Among other sites that we visited were the first bakery in Europe; the cigarette factory, which is the scene of the opera Carmen and is now part of the university; and the Golden Tower, where Lola told us a story of King Pedro I, "The Cruel" and his pursuit of Dona Maria Fernandez Coronel, who wanted nothing to do with him. The king ordered her husband to war, where he was invetably killed. After hiding out in a convent for some months, she was eventually discovered again by the king, who pursued her through the nunnery – in a style reminiscent of a Benny Hill skit, according to Lola – a chase which ended in the kitchens, where there was a vat of boiling oil. She poured the boiling oil over herself and challenged the king “do you want me now?” (in between screams, I imagine). The king, fickle as ever, changed his mind, and she spent the rest of her life in a convent. On the anniversary of her death, Sevillians go to the convent to see her mummified body. A cheery tale.

 After that we saw the bullring, the second oldest in Spain (the oldest is in Ronda, which is nowhere near Wales). Like many of the younger generation, Lola is not in favour of bullfighting, but told us that it is unlikely to die out soon as it still enjoys royal patronage. We also looked out over the other side of the river, as Lola explained about Triana and the history of the poorer area outside the city walls, and how it became the birthplace of Flamenco, about which more later. We ended up in the Plaza De Espagna, a beautiful building which is now used as government offices. The whole tour lasted around three hours, and we were feeling a little footsore by then (indeed, one of our number had excused himself about halfway). As we were taking pictures, we were importuned by some American ladies who, on discovering that we did indeed speak English and came from New Zealand, said ”oh, I know someone in New Zealand, his name’s Bob, do you know him?” I kid you not. Anyway, they took our photo.

At the end, Lola asked us politely to review the tour on, as they rely on good ratings there. She also invited us to sign up for further excursions – this time with a price tag – but with no pressure. We decided that the flamenco evening would suit us fine, so we coughed up for that.

In the afternoon we grabbed a quick lunch of assorted jamon Iberico and salad at the first semi-respectable establishment we came across; then headed back to our hotel for a cooling swim in the rooftop pool.

Friday, May 16, 2014


Driving away from Medina Azaharah, we got into another argument with Sattie. "In 200 metres, turn left", so we did. There was a big sign ahead, which gave the impression, in no uncertain terms, Seville: this way. Cool, we thought. "In 200 metres, do a u-turn", said Sattie. "No!" I shouted. "It's this way!" "In 60 metres, do a u-turn" as we passed yet another sign saying Seville: straight ahead. "Do a u-turn!" "Oh shut up, Sattie, you don't know what you're talking about."

Sattie then sulked in silence for 131km. We approached Seville.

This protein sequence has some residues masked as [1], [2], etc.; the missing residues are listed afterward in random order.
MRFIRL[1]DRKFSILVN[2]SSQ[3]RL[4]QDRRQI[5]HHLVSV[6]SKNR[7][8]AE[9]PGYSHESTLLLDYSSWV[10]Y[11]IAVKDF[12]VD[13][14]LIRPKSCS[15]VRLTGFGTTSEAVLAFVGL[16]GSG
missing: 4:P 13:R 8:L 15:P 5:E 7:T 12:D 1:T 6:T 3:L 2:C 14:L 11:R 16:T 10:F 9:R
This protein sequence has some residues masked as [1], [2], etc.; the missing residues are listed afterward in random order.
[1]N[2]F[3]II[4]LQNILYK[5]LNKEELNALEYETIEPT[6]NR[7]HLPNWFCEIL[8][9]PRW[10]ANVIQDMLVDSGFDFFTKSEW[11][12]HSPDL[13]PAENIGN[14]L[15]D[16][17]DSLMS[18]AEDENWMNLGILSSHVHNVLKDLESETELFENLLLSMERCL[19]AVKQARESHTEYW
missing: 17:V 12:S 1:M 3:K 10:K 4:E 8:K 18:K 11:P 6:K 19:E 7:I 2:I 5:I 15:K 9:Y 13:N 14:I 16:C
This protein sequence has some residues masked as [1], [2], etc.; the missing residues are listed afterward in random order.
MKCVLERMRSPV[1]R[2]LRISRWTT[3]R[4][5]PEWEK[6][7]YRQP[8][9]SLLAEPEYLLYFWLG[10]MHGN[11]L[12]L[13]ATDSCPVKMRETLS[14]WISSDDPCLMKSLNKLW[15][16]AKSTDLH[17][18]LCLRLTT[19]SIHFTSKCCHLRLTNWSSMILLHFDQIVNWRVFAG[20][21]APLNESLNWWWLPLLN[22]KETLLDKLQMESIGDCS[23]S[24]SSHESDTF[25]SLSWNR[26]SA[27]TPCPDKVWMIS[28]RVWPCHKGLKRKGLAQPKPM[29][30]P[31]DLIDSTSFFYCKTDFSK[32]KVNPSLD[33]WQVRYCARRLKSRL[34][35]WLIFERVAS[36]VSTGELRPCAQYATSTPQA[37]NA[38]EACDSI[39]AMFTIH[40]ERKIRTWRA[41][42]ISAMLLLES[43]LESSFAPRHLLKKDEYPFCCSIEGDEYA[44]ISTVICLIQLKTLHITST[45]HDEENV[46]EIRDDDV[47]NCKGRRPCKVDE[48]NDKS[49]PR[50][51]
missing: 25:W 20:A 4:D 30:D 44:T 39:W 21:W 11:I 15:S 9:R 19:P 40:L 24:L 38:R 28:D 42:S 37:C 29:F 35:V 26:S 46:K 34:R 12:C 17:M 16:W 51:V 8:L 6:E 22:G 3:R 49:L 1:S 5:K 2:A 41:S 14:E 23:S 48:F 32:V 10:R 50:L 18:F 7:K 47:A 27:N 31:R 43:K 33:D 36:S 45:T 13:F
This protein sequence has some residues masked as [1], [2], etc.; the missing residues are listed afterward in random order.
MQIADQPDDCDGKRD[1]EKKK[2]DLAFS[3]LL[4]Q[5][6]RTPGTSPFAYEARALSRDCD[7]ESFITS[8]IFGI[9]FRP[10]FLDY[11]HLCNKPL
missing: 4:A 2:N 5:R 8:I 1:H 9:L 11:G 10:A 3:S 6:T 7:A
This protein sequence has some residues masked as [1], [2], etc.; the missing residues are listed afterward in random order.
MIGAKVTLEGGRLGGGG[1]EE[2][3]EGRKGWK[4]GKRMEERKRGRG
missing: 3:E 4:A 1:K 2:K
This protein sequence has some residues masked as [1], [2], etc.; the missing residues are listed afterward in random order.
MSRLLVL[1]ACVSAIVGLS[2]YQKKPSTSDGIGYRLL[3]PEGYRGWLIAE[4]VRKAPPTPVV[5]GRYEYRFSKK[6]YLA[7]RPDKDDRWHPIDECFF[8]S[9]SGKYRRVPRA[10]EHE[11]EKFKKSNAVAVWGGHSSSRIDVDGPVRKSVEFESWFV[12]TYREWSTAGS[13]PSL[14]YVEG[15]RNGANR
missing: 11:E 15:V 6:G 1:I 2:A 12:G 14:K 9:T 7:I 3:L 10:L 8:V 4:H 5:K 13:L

Now this is the scary part: you don't want to upset your satellite navigation system when you're in a strange city. It was "turn left this", "turn right that" as we drove up and down increasingly narrow streets trying to find our hotel. At one point (we were looking for our hotel in the centre of the Jewish Quarter (again) which is a series of narrow alleyways), the road was so narrow and the turn so tight that we had to drive the wrong way up a (wider) one-way street in order to execute a multi-point turn, then drive up the street. Eventually, with the help of a very nice man at The British Institute, we got directions from a more reliable witness, and reached the Hotel rey Alfonso X.

So yes, our hotel is smack in the middle of the Jewish Quarter. This is handy, as this is where all the bars and restaurants are (our last hotel in Cordoba was a massive 5 minutes' walk outside the Jewish Quarter, with horrendous consequences). Once we'd checked in, we went for a walk to grab a well-deserved cerveza and some tapas, as we'd not had anything since breakfast. Then after a short siesta, we set out to explore the local area and to get our bearings. On the back of our map was a list of restaurants, so we headed desultorily down towards one of these, Restaurant Robles, for some dinner.

Thursday, May 15, 2014

Medina Azahara

About 6 km outside Cordoba is the ruins of the ancient palace-city of Medina Azahara, built by Abd-ar-Rahman III, who was caliph of Cordoba at the time, and basically God's most important person on Earth, if you believe that sort of thing. It was an extensive undertaking, 10 years to build and involving the usual thousands of slave labourers.

We'd driven out of Cordoba in search of this palace and got into a bit of an argument with Sattie, our satnav in the car, as she kept insisting we turn left unnecessarily. We found the place eventually (it wasn't that hard) and parked, to find that the place didn't open until 10am. There were various other early birds milling around, but fortunately they opened on time, and ushered us all into an auditorium to watch a short film about the palace. We then took a tour around the museum, which culminated in an account of the destruction of the place. It only lasted 70 years. Most of it was then carted off for buildings elsewhere in the region. Early in the 20th century, an archaeological dig was begun to see what was left, and more recently it has been the subject of more methodical archaeology, which has resulted in the museum and tour available today. A lot of the ruins have been reconstructed.

Finally, we went to the site itself, this is located about 2km from the museum - there is a bus every 20 minutes. There were a lot of people waiting for the bus - mainly - mainly Spanish, listening to the voices - so when it came to boarding time, any semblance of a queue descended into a typical Mediterranean scrum, involving a lot of shouting and waving, to get on. As we weren't on a tour, we had to pay the driver.

When we arrived at the top, we found plenty of car parking. There had been no indication that we could drive up there. Ah well.